Episode 33. All Work and No Play: Stanley Kubrick’s The Shining (1980)


Alex and Andrea take a tour of the Overlook Hotel examining Stanley Kubrick’s seminal film, the spectre of Stephen King’s book and the complexities of family life under the American dream.


The Shining. Dir Stanley Kubrick, 1980


Kubrick Goes Gothic. A preview piece from American Film anticipating the release and impact of The Shining.

The Overlook Hotel. This comprehensive Tumblr has all your Shining-related needs covered.

The Making of The Shining. Vivian Kubrick’s candid behind-the-scenes documentary should really be required reading!

Studies in the Horror Film: Stanley Kubrick’s The Shining, edited by Danel Olson. Essays, artwork and interviews that deliver the goods that other books might have, ahem… overlooked.


 Intro song: Nail Ballet from Nightmare Picture Theatre, courtesy of James Zirco Fisher.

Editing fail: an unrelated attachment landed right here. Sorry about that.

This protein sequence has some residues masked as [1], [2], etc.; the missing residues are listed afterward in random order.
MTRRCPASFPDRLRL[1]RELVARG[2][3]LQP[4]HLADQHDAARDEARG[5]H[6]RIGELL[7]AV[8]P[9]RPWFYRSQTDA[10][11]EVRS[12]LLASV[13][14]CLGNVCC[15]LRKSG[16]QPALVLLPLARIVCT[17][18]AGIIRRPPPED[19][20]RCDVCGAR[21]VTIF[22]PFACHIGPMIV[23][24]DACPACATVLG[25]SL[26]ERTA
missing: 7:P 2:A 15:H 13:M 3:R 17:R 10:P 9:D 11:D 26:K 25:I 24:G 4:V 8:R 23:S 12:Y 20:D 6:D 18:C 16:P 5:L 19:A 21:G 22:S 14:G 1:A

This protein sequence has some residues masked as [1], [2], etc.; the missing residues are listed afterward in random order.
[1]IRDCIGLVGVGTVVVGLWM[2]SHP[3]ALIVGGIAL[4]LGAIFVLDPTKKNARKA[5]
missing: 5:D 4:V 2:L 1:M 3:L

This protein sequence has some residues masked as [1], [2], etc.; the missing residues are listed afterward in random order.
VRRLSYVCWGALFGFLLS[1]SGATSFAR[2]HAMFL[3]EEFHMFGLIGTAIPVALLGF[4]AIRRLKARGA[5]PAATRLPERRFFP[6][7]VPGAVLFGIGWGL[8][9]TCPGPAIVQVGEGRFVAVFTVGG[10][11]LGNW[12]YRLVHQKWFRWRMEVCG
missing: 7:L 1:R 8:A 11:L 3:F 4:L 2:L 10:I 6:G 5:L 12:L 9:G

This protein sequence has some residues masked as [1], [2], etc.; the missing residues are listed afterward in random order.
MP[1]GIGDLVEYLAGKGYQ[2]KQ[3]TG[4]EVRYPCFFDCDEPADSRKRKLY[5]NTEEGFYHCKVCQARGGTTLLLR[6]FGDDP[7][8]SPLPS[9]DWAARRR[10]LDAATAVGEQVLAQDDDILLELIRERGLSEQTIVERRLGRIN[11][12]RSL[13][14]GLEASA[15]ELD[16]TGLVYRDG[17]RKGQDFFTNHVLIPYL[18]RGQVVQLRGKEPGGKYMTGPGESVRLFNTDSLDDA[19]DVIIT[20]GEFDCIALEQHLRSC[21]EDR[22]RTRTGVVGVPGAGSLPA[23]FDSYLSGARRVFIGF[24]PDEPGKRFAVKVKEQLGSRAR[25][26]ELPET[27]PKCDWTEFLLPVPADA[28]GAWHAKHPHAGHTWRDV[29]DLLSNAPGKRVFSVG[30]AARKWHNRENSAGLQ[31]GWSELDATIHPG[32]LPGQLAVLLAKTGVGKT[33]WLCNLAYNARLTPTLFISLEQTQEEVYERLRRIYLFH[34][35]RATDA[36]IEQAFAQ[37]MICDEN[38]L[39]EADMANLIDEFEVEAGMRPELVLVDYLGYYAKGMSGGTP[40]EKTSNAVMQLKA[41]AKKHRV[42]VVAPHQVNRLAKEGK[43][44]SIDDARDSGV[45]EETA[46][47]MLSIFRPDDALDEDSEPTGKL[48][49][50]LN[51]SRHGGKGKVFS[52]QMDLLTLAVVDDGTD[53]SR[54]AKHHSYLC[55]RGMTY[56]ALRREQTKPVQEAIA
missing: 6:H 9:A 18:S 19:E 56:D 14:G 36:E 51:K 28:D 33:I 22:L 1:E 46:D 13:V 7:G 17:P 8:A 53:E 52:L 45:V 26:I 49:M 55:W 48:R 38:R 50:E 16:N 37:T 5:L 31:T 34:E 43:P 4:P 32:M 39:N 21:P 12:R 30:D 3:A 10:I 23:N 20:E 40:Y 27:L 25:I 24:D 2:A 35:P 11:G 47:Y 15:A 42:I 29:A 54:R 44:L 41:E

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9 thoughts on “Episode 33. All Work and No Play: Stanley Kubrick’s The Shining (1980)

  1. Antonis says:

    Another great episode!!! I was really looking forward to this episode and it didn’t disappoint. On Rodney Ascher: I have seen The Nightmare and I kinda liked it. It freaked me out a bit and it’s the first time i’ve seen someone do something artistic with reenactment scenes. I haven’t seen Room 237 fearing the things you guys mentioned in this episode. I did read an interesting essay on it though
    Anyway awesome work, Alex and Andrea! Until next year

  2. Alex Ralph says:

    I really enjoyed that Alex and Andrea.
    I think I will watch the Shinning and have this pod cast qued up.
    there were details about scenes that I just cant remember.

  3. audra says:

    Hey guys–I love your podcast. Not only are you women, who are thoroughly underrepresented in the horror field, but you talk about horror in an academic/literary/thematic/modern/intelligent BUT MOSTLY interesting way!

    So thank you for all that you do. I am a great fan and will continue to be.